Remember inflamed gums don’t require constant attention, specifically when treated at the source. No matter which of these five causes applies to you, here are some ideas as you find out how to treat swollen gums so you can begin the recovery procedure:
Treat the Source
Some causes of gum pain, like medications and disease, will need to be treated with more comprehensive medical care. See your dental practitioner for your routine checkup and she or he can refer you to this healthcare specialist. Or, if you simply began taking a new medication and notice gum pain creep in, talk to your doctor about alternatives, or even modifying your dosage. When gum disease is the culprit, talk with your dental practitioner about the home-care practices that can bring back healthy, pain-free gums– like brushing correctly and flossing every day.
Take Anti-Inflammatory Medication
Due to the fact that inflammation can worsen the nerves in your jaw, much of the pain connected with sore gums is really due to the swelling itself. Taking an anti-inflammatory medication like acetaminophen or ibuprofen can help you find relief in the interim so you don’t incur further issue prior to seeing your doctor or dental professional.
Eat Cold Foods
Provided the level of sensitivity hasn’t spread to your teeth, cold foods can help reduce swelling and numb the pain of swollen gums. Therefore, attempt nibbling a freezer pop or eating a few frozen grapes to assist calm the pain and swelling naturally.
How to Treat Sore Gums and Teeth
A product that contains benzocaine can be applied topically to provide numbing remedy for sore gums. Although it’s just a temporary option, it can help relieve painful gums so you have the time and focus to treat among the five true causes of the swelling.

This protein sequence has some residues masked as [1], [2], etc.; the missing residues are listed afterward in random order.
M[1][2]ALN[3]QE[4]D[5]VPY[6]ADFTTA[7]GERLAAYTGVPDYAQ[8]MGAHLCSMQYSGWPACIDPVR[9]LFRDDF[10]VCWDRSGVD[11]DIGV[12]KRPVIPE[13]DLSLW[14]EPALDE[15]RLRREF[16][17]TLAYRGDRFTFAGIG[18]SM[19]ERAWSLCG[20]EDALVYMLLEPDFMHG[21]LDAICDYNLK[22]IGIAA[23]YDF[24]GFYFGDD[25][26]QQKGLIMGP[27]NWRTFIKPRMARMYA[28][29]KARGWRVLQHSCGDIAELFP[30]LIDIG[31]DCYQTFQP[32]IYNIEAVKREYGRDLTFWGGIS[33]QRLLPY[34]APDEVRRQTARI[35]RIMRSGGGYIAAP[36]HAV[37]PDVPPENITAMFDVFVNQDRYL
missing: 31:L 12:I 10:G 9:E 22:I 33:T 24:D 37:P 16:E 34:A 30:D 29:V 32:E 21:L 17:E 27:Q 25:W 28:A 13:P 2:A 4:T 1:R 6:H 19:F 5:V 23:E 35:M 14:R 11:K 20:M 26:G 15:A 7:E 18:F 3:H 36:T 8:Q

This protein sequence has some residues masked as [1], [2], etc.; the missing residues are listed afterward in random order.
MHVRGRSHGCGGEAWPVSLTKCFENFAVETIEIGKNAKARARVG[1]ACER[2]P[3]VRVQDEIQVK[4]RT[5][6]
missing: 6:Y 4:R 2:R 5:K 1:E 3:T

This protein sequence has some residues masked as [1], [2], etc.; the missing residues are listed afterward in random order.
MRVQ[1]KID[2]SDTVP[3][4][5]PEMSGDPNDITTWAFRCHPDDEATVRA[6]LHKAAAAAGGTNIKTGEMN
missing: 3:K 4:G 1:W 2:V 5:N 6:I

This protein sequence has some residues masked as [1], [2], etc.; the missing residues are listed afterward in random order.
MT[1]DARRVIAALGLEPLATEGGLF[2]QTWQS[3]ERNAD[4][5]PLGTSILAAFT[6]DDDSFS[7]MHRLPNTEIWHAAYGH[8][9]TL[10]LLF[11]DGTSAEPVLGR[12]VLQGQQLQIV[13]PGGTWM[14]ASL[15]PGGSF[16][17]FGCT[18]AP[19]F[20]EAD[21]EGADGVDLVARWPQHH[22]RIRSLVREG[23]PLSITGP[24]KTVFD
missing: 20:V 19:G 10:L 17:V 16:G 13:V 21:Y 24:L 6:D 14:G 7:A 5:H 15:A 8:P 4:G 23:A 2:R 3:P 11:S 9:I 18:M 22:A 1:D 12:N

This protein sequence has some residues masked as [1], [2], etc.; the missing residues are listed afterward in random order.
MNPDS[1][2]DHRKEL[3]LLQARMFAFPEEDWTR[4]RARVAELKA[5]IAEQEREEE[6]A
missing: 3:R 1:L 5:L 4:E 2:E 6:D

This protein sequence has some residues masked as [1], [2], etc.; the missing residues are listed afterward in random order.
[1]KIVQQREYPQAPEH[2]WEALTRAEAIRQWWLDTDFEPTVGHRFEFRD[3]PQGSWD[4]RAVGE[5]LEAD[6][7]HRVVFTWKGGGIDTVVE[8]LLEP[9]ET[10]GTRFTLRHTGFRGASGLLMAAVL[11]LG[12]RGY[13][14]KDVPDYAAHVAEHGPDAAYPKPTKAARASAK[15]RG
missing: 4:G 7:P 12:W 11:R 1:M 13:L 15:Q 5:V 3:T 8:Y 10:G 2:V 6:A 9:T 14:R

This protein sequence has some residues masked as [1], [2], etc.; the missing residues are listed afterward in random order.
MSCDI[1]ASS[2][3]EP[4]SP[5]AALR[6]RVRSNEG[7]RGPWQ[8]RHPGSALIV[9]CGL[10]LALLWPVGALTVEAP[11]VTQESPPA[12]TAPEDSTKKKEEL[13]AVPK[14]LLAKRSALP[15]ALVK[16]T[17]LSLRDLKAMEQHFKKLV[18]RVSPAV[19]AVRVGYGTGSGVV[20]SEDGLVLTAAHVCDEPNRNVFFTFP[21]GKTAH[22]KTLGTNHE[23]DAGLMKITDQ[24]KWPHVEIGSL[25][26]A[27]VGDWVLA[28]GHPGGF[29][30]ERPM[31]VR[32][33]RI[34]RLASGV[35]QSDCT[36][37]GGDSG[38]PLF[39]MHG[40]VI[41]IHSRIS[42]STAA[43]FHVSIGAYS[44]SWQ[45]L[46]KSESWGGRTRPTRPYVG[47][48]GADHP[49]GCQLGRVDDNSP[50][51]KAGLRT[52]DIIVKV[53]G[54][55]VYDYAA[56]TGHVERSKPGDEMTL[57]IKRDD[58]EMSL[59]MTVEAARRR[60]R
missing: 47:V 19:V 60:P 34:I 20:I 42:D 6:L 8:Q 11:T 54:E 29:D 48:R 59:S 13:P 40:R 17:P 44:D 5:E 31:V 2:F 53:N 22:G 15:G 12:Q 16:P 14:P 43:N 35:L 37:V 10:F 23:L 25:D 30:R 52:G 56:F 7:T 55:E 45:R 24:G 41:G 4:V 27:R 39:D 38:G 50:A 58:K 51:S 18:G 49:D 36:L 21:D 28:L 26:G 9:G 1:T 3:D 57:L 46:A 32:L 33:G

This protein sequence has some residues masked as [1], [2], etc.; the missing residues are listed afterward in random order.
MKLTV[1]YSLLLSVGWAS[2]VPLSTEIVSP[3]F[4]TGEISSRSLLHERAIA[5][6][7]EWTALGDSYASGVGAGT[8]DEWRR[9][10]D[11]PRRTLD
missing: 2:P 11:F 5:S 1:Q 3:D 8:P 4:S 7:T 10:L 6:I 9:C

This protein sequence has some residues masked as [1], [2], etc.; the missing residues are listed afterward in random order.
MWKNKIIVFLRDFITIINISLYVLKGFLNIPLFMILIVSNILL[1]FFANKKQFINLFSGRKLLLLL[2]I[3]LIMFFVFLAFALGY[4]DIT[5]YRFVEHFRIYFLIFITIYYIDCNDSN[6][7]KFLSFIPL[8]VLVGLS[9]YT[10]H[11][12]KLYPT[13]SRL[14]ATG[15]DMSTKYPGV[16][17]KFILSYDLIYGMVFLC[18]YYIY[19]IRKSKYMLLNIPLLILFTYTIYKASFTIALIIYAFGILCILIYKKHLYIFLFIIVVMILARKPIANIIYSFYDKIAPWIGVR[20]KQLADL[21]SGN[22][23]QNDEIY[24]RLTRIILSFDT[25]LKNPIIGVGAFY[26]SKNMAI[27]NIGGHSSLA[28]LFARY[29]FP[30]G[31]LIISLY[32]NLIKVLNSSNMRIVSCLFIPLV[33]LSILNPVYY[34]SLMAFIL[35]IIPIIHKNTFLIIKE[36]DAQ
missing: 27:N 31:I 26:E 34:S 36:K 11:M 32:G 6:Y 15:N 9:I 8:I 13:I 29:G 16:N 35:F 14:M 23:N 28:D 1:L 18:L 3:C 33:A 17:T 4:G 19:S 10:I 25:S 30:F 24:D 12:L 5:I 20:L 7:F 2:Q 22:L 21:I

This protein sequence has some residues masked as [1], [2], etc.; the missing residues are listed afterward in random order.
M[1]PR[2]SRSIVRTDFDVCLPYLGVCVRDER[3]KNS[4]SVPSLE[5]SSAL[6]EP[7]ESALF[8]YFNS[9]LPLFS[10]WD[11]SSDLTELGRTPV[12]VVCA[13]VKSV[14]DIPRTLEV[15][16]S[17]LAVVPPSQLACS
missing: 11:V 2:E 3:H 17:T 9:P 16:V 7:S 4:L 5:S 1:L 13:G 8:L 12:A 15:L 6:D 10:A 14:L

Salt is another efficient remedy for swollen gums. It prevents growth of bacteria in the mouth and avoids infections that may add to numerous oral health issues.
- After brushing your teeth with a soft-bristle toothbrush, carefully rub your gums with salt for a few seconds. Rinse it off with warm water. Do this daily. After your gums are healthy again, do this 3 times a week to prevent reoccurrence.
- Another alternative is to add 1/2 to 1 teaspoon of salt to a glass of lukewarm water and use it to wash your mouth twice daily until the swelling subsides.
Hydrogen peroxide can also help in reducing gum inflammation and pain. It can even help eliminate bacteria and fight oral problems. For oral health, use food grade, 3 percent hydrogen peroxide solution only.
- Mix equivalent parts of 3 percent hydrogen peroxide solution and water. Swish the option around your gums and teeth for 30 seconds. Wash it off with warm water.
- Mix 1 teaspoon of baking soda with sufficient hydrogen peroxide to make a paste. Rub this paste on your gums, wait 1 minute and after that rinse your mouth completely with water.
- Use either of these treatments 2 or 3 times a week.
Keep in mind: Make sure you do not swallow hydrogen peroxide.
Swollen gums can certainly be a pain, but you should not need to keep changing your home care to address the problem. When you’ve found the concern, you can work to fix it while finding ways to help deal with the pain up until you’re much better.
Last modified: August 31, 2016